AU - Bagie Pieh, Steven

AU - Lambert, Jaki

AU - Mgwadere, Florence

AU - Gopalakrishnan, Somasundari

AU - Ameh, Charles A.

AU - van den Broek, Nynke

PY - 2017/9

Y1 - 2017/9

N2 - OBJECTIVE:to explore nurse-midwives understanding of their role in and ability to continue to provide routine and emergency maternity services during the time of the Ebola virus disease epidemic in Sierra Leone.DESIGN:a hermenuetic phenomenological approach was used to discover the lived experiences of nurse-midwives through 66 face to face interviews. Following verbatim transcription, an iterative approach to data analysis was adopted using framework analysis to discover the essence of the lived experience.SETTING:health facilities designated to provide maternity care across all 14 districts of Sierra Leone.PARTICIPANTS:nurses, midwives, medical staff and managers providing maternal and newborn care during the Ebola epidemic in facilities designated to provide basic or emergency obstetric care.FINDINGS:the healthcare system in Sierra Leone was ill prepared to cope with the epidemic. Fear of Ebola and mistrust kept women from accessing care at a health facility. Healthcare providers continued to provide maternity care because of professional duty, responsibility to the community and religious beliefs.KEY CONCLUSIONS:nurse-midwives faced increased risks of catching Ebola compared to other health workers but continued to provide essential maternity care.IMPLICATIONS FOR PRACTICE:future preparedness plans must take into account the impact that epidemics have on the ability of the health system to continue to provide vital routine and emergency maternal and newborn health care. Healthcare providers need to have a stronger voice in health system rebuilding and planning and management to ensure that health service can continue to provide vital maternal and newborn care during epidemics.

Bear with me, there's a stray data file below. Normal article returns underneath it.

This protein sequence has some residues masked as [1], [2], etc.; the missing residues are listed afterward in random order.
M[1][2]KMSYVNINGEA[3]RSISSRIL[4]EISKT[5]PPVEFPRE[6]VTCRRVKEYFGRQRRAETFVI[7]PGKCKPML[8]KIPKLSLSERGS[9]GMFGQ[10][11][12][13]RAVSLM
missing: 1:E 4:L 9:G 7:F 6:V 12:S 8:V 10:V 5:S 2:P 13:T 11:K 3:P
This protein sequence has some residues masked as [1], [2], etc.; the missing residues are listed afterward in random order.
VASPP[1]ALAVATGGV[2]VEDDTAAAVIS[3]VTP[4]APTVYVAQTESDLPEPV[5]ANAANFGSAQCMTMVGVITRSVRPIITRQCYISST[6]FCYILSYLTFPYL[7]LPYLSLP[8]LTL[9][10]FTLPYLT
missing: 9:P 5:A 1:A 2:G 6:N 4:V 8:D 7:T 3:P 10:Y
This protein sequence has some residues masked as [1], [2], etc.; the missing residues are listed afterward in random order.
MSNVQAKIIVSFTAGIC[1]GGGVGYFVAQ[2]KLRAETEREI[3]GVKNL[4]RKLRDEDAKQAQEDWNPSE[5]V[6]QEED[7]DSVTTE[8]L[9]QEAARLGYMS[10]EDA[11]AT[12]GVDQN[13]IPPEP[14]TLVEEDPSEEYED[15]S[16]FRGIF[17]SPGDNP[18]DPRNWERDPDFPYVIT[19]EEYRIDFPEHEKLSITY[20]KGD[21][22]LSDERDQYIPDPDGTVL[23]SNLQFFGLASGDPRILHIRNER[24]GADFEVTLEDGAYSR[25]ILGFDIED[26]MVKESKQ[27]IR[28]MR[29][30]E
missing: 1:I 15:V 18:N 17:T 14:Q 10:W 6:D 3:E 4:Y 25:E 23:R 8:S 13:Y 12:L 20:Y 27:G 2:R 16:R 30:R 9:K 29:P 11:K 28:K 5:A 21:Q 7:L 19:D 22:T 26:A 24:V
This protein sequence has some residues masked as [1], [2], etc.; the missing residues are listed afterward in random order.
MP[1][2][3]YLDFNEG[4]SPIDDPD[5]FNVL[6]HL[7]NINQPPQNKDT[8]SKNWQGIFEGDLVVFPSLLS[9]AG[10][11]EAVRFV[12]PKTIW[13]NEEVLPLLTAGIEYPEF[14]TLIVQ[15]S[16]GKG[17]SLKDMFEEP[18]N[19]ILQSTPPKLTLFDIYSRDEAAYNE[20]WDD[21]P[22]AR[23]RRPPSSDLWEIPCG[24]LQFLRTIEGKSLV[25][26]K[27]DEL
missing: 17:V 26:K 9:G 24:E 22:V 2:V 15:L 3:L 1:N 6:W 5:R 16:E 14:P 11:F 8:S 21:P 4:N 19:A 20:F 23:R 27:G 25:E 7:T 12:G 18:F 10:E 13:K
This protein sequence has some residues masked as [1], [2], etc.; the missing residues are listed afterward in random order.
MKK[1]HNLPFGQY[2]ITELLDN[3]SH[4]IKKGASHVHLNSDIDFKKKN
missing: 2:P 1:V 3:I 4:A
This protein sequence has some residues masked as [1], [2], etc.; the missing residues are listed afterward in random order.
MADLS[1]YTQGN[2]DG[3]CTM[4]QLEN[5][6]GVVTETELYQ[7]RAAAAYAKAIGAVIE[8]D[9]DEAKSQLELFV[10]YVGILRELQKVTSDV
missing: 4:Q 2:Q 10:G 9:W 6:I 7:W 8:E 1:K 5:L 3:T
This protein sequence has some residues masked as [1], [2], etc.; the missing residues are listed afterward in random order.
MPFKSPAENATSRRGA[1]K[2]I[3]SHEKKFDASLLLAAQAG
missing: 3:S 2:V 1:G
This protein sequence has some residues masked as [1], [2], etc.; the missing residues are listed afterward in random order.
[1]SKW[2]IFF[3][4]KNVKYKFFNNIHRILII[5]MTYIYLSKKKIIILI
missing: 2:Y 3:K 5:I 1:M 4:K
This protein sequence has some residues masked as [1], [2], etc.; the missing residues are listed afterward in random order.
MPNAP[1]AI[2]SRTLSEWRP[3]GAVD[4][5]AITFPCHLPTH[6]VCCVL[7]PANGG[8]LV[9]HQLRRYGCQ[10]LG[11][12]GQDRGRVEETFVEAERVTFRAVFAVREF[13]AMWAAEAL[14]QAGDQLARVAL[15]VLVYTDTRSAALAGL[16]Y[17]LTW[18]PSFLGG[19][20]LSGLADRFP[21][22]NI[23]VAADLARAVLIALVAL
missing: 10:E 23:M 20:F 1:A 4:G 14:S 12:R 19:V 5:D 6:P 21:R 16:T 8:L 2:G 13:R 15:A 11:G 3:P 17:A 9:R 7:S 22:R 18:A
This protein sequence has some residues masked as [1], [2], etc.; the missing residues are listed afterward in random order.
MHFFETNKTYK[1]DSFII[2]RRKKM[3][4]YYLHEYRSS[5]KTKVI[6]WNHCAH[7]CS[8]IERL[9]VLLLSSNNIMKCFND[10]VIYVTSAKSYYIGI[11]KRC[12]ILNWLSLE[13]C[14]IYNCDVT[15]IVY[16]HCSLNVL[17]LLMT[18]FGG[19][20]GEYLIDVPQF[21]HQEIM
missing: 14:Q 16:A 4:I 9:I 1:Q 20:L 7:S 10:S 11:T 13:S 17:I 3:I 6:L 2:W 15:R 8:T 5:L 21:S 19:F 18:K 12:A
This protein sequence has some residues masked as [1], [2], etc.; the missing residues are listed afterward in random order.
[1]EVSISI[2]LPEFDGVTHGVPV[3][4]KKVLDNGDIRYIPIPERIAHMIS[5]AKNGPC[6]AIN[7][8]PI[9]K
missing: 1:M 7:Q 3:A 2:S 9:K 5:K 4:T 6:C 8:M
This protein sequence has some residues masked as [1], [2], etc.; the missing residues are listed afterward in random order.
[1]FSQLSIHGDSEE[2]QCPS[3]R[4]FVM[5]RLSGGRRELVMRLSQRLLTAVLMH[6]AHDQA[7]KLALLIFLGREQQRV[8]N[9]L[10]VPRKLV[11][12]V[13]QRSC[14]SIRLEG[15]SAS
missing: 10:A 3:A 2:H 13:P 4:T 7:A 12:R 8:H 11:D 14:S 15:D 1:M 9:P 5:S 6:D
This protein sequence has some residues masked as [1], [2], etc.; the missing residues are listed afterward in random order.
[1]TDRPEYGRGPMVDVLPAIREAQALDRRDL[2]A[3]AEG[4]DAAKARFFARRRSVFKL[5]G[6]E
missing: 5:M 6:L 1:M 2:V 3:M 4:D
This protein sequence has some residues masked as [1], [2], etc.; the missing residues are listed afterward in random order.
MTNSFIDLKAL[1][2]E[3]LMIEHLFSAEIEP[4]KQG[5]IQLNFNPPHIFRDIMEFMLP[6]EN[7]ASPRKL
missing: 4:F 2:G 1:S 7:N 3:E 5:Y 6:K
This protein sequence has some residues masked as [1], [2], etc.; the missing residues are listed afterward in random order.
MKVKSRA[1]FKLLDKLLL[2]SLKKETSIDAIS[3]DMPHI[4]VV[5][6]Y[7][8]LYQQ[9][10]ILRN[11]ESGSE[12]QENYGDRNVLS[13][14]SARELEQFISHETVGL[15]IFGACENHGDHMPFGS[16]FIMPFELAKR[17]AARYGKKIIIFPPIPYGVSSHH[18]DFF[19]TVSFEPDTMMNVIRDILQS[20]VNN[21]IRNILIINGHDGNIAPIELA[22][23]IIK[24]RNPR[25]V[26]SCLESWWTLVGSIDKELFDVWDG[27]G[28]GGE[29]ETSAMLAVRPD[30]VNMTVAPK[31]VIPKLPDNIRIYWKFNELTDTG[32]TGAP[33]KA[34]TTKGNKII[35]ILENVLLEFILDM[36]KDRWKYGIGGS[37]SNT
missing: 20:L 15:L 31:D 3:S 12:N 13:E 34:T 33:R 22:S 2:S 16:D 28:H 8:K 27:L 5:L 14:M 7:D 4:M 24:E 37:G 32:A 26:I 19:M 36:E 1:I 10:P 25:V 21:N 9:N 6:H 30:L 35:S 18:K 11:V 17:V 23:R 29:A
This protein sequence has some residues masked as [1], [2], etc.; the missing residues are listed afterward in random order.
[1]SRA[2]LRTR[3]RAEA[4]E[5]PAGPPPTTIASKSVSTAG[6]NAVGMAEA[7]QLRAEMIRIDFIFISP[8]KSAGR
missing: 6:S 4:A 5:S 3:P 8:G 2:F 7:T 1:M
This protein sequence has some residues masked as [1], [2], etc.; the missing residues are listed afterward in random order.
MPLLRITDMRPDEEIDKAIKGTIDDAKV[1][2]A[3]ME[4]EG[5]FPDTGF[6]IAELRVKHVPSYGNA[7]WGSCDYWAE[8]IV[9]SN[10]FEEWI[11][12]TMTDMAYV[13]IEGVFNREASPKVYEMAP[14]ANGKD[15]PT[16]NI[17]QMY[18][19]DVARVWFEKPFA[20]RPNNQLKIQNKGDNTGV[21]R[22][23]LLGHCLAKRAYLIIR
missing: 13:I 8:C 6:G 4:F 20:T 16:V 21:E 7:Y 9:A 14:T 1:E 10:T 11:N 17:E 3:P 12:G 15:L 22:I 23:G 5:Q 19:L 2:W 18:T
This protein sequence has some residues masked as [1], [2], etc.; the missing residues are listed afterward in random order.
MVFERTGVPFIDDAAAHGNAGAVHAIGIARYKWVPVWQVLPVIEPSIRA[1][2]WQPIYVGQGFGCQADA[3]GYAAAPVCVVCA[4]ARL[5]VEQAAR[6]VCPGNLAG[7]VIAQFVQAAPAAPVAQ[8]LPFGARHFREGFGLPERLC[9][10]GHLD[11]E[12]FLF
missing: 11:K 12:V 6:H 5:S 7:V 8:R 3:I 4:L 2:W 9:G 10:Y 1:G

AB - OBJECTIVE:to explore nurse-midwives understanding of their role in and ability to continue to provide routine and emergency maternity services during the time of the Ebola virus disease epidemic in Sierra Leone.DESIGN:a hermenuetic phenomenological approach was used to discover the lived experiences of nurse-midwives through 66 face to face interviews. Following verbatim transcription, an iterative approach to data analysis was adopted using framework analysis to discover the essence of the lived experience.SETTING:health facilities designated to provide maternity care across all 14 districts of Sierra Leone.PARTICIPANTS:nurses, midwives, medical staff and managers providing maternal and newborn care during the Ebola epidemic in facilities designated to provide basic or emergency obstetric care.FINDINGS:the healthcare system in Sierra Leone was ill prepared to cope with the epidemic. Fear of Ebola and mistrust kept women from accessing care at a health facility. Healthcare providers continued to provide maternity care because of professional duty, responsibility to the community and religious beliefs.KEY CONCLUSIONS:nurse-midwives faced increased risks of catching Ebola compared to other health workers but continued to provide essential maternity care.IMPLICATIONS FOR PRACTICE:future preparedness plans must take into account the impact that epidemics have on the ability of the health system to continue to provide vital routine and emergency maternal and newborn health care. Healthcare providers need to have a stronger voice in health system rebuilding and planning and management to ensure that health service can continue to provide vital maternal and newborn care during epidemics.

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KW - Epidemic

KW - Ebola virus